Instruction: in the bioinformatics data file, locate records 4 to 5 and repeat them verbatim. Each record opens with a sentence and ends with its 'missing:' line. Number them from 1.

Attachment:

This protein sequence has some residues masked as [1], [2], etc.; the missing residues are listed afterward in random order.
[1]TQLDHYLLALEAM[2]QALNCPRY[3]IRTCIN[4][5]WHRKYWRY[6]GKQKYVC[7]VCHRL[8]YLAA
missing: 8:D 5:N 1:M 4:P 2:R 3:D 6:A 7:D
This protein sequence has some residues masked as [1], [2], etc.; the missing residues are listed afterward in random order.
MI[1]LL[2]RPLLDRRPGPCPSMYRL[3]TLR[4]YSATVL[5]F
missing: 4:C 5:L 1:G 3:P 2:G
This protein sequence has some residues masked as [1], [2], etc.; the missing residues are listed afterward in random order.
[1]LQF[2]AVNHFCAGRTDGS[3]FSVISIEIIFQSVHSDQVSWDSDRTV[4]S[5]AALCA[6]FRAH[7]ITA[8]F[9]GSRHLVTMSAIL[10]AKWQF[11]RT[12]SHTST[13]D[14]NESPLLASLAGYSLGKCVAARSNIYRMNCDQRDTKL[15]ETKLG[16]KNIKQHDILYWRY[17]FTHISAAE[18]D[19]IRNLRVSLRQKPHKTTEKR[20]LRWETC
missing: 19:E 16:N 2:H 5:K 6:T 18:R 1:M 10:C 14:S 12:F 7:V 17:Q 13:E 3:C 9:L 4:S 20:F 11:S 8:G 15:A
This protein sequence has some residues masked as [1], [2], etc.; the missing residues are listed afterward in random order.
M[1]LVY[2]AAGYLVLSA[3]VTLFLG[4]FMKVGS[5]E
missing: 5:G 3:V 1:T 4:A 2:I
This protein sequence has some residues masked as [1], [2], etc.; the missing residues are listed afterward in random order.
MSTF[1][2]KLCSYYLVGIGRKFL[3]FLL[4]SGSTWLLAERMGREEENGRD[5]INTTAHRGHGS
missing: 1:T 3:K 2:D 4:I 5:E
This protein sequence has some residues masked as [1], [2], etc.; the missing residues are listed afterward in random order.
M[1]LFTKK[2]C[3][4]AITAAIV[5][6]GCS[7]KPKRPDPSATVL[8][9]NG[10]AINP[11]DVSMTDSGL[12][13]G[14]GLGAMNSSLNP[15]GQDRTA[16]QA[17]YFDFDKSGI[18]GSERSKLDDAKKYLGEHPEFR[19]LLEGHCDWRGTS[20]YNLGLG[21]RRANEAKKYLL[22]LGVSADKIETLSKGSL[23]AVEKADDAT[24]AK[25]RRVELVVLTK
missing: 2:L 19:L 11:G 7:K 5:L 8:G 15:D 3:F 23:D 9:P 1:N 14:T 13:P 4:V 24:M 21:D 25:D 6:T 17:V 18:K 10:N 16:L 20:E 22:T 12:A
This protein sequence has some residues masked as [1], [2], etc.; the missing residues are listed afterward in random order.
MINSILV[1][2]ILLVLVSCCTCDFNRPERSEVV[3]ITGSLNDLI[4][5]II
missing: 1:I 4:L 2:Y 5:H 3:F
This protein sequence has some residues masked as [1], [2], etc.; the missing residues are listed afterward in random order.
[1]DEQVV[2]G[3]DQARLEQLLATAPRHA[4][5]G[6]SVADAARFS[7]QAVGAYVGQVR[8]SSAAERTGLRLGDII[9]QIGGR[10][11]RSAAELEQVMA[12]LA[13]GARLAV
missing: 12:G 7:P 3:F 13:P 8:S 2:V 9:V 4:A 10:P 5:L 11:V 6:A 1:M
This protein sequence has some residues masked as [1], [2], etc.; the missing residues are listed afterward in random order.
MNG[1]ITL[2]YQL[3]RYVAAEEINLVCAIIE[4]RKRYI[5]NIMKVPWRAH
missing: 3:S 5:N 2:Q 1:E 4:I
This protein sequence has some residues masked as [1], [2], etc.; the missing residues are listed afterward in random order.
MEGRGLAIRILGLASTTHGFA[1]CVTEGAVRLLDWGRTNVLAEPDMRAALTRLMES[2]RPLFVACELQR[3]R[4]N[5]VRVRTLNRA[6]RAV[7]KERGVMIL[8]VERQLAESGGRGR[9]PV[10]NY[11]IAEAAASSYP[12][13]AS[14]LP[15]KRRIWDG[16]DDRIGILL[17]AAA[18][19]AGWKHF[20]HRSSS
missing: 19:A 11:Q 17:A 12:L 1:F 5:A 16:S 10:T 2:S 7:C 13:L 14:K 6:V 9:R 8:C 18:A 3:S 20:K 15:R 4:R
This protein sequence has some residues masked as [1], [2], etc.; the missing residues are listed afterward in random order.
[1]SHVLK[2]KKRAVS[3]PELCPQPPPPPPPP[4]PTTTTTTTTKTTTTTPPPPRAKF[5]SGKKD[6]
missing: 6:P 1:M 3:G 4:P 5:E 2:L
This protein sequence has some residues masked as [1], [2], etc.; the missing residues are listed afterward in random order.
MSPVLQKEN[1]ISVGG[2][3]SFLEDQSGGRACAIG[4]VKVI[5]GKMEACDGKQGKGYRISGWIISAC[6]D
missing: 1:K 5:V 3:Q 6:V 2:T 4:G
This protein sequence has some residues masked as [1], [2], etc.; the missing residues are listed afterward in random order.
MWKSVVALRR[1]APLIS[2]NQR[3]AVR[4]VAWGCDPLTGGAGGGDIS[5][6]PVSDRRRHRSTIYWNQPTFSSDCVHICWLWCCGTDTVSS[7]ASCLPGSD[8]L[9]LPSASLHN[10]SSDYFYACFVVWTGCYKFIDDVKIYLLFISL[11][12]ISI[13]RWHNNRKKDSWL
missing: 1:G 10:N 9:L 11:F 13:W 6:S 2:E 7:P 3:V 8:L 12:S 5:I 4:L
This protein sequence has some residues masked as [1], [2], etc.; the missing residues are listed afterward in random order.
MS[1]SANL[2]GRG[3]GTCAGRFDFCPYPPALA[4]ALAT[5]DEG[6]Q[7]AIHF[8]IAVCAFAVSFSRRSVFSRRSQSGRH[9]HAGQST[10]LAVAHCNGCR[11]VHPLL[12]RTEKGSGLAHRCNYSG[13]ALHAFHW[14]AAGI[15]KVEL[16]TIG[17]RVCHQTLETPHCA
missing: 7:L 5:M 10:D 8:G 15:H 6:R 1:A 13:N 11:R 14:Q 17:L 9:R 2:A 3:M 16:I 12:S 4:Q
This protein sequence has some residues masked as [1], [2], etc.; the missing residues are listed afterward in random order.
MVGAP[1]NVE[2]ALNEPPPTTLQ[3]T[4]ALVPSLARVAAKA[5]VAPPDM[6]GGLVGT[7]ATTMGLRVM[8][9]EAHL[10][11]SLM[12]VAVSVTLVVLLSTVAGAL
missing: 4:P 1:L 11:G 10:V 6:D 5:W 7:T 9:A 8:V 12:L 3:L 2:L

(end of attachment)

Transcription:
This protein sequence has some residues masked as [1], [2], etc.; the missing residues are listed afterward in random order.
M[1]LVY[2]AAGYLVLSA[3]VTLFLG[4]FMKVGS[5]E
missing: 5:G 3:V 1:T 4:A 2:I
This protein sequence has some residues masked as [1], [2], etc.; the missing residues are listed afterward in random order.
MSTF[1][2]KLCSYYLVGIGRKFL[3]FLL[4]SGSTWLLAERMGREEENGRD[5]INTTAHRGHGS
missing: 1:T 3:K 2:D 4:I 5:E